U.S. manufacturing provides over 12.2 million jobs ranging from welders to chemical engineers. However, the U.S. appears to be losing some of its competitive edge in manufacturing advanced technologies. In recent decades, the U.S. has imported more advanced technology products than it has exported.
Some agencies have responded to this decline—as well as the radical change in manufacturing over the years—by helping to fund 16 advanced manufacturing institutes that are part of a network known as Manufacturing USA. And each year, on the first Friday in October, Manufacturing Day shows what modern manufacturing is all about, including technologies such as 3D printing, robotics, and biopharmaceuticals.
In recognition of Manufacturing Day (tomorrow), today’s WatchBlog post looks at our recent work on federal efforts to promote advanced manufacturing in the U.S., and how the success of efforts is measured.
What are the efforts to promote advanced manufacturing?
To help increase U.S. manufacturing competitiveness, the Departments of Commerce, Defense, and Energy have provided $1.7 billion to establish manufacturing innovation institutes that have become part of the Manufacturing USA network.
The network intends to bridge the gap between the early stages of research and development of technology and the later stages of bringing the technology to market. Institute members receive benefits like access to shared facilities, equipment, and intellectual property that can help to overcome manufacturing challenges and reduce the costs and risks associated with commercializing new technologies.
Members include private companies, small and mid-sized businesses that can take advantage of collaborative partnerships, nonprofits, universities, and local governments interested in advancing tech and workforce education in areas such as biopharmaceuticals, robotics, or advanced fibers.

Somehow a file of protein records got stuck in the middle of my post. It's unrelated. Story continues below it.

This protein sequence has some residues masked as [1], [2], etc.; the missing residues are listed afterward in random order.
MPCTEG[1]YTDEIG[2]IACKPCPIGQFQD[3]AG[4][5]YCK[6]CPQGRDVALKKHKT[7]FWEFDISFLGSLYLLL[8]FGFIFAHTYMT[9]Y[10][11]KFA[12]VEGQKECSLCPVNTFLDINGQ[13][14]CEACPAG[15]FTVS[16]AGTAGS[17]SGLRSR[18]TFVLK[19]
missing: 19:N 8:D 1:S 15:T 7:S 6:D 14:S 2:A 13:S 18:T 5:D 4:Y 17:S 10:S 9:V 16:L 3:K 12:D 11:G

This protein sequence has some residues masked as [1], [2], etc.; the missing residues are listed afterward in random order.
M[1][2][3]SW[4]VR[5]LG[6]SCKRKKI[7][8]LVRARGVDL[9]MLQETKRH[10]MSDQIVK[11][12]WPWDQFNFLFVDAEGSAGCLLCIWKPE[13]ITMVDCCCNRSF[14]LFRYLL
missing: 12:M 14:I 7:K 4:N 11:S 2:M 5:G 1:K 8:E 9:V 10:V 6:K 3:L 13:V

What trainings do some institutes offer?
Manufacturing USA institutes have also developed training and workforce recruitment courses, materials, and programs. In fiscal year 2020 alone, more than 70,000 workers, students, and educators—ranging from high school students to veterans—participated in institute education programs, according to the National Institute of Standards and Technology.
Some examples of these programs include:
- A California-based institute that created a program to introduce high school students to flexible hybrid electronics and advanced manufacturing through an in-class entrepreneurship project, according to Manufacturing USA’s website. Students who complete all program requirements earn college credit.
- A Pennsylvania-based institute partnered with both a company and a university to develop an additive manufacturing boot camp for military veterans. Through the boot camp, veterans learn how to use design tools and metal 3D printers to enter the additive manufacturing workforce.
How does the federal government know its efforts are working?
In a 2022 report, we looked at how agencies were measuring the impacts and progress made by the Manufacturing USA program. We found that the Departments of Commerce, Defense, and Energy had worked together to develop long-term goals and objectives for the program. However, the departments had not developed near-term, network-wide performance goals with measurable targets and time frames that would help demonstrate the progress of the program. Without these performance goals and measures in place, the departments are missing an opportunity to better observe and report on whether their efforts are working. As a result, we recommended that Commerce work with Defense and Energy to develop network-wide performance goals with measurable targets and time frames, and ensure they are linked to the long-term goals and objectives.
Learn more about our work on advanced manufacturing by checking out our recent report.
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